Long Carrots and Leeks
28th Jul 1999
My first sowing of long carrots is doing rather well in contrast to my second one which is very patchy, but even these I hope will be good enough to exhibit during the middle of September. One job that I do at about this time of year is to check each individual carrot to make sure that there is only one central growth coming from the centre of the carrot. What happens very often is that the carrot throws up another side shoot, right next to the main central growth. If this side shoot is allowed to develop, it will ruin your chances of winning at the highest level as well as having a tendency to make your carrot grow to an oval shape. If there is evidence of any side shoots developing, clear around the shoulder of each carrot very carefully, making sure that you do not scratch the tender skin at all, and remove the side shoot by pressing it up towards the centre. This will snap off the shoot cleanly, just as you would with side shoots on tomatoes. The resulting wound will then heal on its own and will hardly be visible when the carrot is fully developed.
As my carrot bed has a timber construction overhead with sliding panes of glass, from the end of this month onwards the side panels will be completely removed and the ones above will be kept closed. This will prevent the carrot bed from being over moist, particularly if we have a period of wet weather. The watering will be drastically reduced as well as all the beds will have sufficient moisture within them and hopefully the carrots will be well down and capable of getting all the moisture they require. One reason for easing off on the watering is to prevent the carrot from being rough, by which I mean the small lumps that often develop along the root, rendering the carrot unfit for staging at national shows. Another reason for easing off on the watering is to prevent the carrot from cracking or splitting which can be heartbreaking and, as sods law dictates, it always seems to happen to the best specimens.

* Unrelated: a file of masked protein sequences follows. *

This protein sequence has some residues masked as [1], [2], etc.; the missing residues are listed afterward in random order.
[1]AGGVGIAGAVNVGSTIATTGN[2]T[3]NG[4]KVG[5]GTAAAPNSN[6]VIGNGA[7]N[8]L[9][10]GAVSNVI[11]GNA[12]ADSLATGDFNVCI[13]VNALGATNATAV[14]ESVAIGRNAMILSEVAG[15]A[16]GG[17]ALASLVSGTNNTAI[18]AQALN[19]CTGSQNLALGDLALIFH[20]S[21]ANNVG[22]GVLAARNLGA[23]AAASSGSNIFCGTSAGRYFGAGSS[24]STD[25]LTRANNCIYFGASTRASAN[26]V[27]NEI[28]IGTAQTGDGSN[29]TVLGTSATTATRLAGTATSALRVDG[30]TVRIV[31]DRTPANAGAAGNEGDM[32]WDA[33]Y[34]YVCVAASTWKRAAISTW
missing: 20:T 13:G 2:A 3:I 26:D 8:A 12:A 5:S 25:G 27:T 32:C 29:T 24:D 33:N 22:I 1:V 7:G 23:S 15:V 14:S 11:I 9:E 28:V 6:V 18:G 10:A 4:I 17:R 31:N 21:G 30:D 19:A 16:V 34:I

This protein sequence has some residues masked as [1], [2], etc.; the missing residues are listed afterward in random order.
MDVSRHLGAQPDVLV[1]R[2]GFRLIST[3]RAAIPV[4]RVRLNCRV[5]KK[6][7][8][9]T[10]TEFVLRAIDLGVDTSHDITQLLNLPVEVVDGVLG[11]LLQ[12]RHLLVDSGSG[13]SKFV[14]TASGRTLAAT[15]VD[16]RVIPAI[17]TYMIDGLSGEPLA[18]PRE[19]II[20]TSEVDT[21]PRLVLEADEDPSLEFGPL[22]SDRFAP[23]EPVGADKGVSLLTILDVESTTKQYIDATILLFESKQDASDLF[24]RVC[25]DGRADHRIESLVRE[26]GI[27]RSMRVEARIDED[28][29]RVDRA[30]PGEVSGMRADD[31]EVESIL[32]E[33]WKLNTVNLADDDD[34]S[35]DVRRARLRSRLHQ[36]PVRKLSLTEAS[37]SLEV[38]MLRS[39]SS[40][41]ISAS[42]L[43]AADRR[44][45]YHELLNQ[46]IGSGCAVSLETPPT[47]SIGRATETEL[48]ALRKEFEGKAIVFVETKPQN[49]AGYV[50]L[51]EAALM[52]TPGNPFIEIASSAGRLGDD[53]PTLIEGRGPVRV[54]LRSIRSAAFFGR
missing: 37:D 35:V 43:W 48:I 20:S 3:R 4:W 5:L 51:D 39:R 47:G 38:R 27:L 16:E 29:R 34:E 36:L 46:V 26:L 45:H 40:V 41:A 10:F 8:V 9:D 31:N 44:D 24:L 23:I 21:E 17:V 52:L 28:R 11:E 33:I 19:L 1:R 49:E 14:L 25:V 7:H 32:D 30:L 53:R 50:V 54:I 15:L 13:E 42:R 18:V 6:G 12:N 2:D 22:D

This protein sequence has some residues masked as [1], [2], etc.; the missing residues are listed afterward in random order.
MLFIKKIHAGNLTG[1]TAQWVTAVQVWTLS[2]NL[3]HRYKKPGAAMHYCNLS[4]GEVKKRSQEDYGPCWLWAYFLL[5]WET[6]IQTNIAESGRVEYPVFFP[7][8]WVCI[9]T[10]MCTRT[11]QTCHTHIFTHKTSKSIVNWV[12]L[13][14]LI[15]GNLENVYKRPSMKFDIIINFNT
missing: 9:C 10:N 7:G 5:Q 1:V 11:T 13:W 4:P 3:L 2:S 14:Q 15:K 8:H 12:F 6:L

During the middle of August last year my father appeared to have some tremendous long carrots if the size of the tops was anything to go by. A week before a show he very carefully cleared around each carrot and had at least six to seven matching carrots, none of which had split. The following week it rained nearly every day and on the Friday of that week, when he came to pull them, every one had split and they were the best carrots he had grown in years. They matched perfectly and were so long that the he won the longest carrot class with one at the Gwynedd Branch of the NVS District Association.
It is therefore important, if you possibly can, to give them some cover, particularly from incessant heavy rain falls. If you are growing the carrots in drums or containers or perhaps in an allotment situation, then you have to try and be a little inventive by creating a temporary structure that will support some polythene sheeting.
Keeping the leeks ticking over now with no sudden jolt in their nutritional needs is the order of the day. Keeping the beds uniformly moist seems to have prevented the deep splitting that I experienced last year, the theory being that if the beds are uniformly moist, then the leek can access the water as and when it needs it. On the other hand, if the beds are dry, any sudden rush of water will make the leeks split, just as tomatoes do.
One other thing to keep your eye out for at this time of year is the rust disease which shows up primarily on the older outer leaves as small red spots. These spots eventually burst open, spreading their spores onto other leek foliage and if it's not kept under control, it can devastate your leeks. Certainly any leeks on the show bench with rust heavy on them would be severely down-pointed by any decent judge.
The secret to the control of rust is to be vigilant and act quickly, as soon as the first spot is seen. I have sprayed mine with Nimrod T and with Hexyl in the past which seems to help. At the initial stage I have also used some Fairy Liquid in a sprayer which seems to form a hidden barrier on the flags and prevents any spores from spreading as well as preventing any from settling on the foliage.